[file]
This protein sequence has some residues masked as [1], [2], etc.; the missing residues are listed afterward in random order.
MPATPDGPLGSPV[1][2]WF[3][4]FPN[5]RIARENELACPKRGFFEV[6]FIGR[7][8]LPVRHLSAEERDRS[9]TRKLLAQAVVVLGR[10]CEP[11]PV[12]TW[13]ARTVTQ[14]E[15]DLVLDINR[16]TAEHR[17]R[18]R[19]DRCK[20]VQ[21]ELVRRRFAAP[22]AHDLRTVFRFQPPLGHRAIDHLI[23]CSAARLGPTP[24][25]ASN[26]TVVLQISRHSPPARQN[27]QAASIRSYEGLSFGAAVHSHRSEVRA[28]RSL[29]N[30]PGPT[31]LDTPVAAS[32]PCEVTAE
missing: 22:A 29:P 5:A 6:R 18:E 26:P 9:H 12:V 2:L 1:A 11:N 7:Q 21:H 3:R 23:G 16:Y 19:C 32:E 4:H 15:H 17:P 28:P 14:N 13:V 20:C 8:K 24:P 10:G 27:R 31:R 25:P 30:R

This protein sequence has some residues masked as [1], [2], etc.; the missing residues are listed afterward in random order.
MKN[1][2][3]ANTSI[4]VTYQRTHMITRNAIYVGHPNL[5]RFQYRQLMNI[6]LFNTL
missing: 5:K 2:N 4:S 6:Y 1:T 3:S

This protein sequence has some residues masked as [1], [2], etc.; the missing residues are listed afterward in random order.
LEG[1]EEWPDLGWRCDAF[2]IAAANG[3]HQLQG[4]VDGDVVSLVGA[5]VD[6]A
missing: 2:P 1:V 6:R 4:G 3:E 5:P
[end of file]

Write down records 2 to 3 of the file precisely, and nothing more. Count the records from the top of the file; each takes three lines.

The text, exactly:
This protein sequence has some residues masked as [1], [2], etc.; the missing residues are listed afterward in random order.
MKN[1][2][3]ANTSI[4]VTYQRTHMITRNAIYVGHPNL[5]RFQYRQLMNI[6]LFNTL
missing: 5:K 2:N 4:S 6:Y 1:T 3:S

This protein sequence has some residues masked as [1], [2], etc.; the missing residues are listed afterward in random order.
LEG[1]EEWPDLGWRCDAF[2]IAAANG[3]HQLQG[4]VDGDVVSLVGA[5]VD[6]A
missing: 2:P 1:V 6:R 4:G 3:E 5:P